Project Competition 2020

Roller Coaster Ride

Roller Coaster Ride

Problem:  Can your team construct a roller coaster that will work?

Research:  Read up on calculating velocity at a point, kinetic and potential energy and how they help calculate total work done by friction.

Hypothesis:  What will you have to do to make your roller coaster car (a ball bearing) complete the circuit?

Procedure and Rules:

  • The roller coaster must start with a hill of height of 0.5 meters. An appropriately cut dowel will be given as a starter.
  • There must be one vertical loop on the track. A vertical loop is defined as any time the “rider” is upside down on a loop of track that is within 10 degrees of vertical (see illustration below).  If the vertical loop is a portion of a corkscrew (helix), it counts as a vertical loop.  Horizontal loops do not add bonus points.
  • There must be one complete hill (car goes up and down) with a minimum height of 12 cm.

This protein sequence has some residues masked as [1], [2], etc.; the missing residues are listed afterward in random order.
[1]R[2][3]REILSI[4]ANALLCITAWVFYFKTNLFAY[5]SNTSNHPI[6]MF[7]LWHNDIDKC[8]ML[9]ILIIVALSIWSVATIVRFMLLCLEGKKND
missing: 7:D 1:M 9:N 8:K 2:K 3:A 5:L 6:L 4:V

• You must design the roller coaster so that the car stops before it falls off the end of the track (see the video on the website). A flat portion of track at the end will be needed.  The ball must continue to have forward motion before it comes to a stop.

Calculations and Drawings:

  • Design your roller coaster following the rules. Keep in mind what you learned from your research about kinetic and potential energy.
  • On the day of the competition you will construct a roller coaster using the given materials (list on the website). The coaster must be able to stand by itself.  YOU WILL NOT BE ALLOWED TO HOLD UP THE COASTER.
  • You will need to draw a sketch of your roller coaster on the provided handout and calculate velocity at the top of the hill and total work done by friction.

 

Dr. Aaron Jesse
aaron.jesse@scottsdalecc.edu
Mathematics Faculty
Scottsdale Community College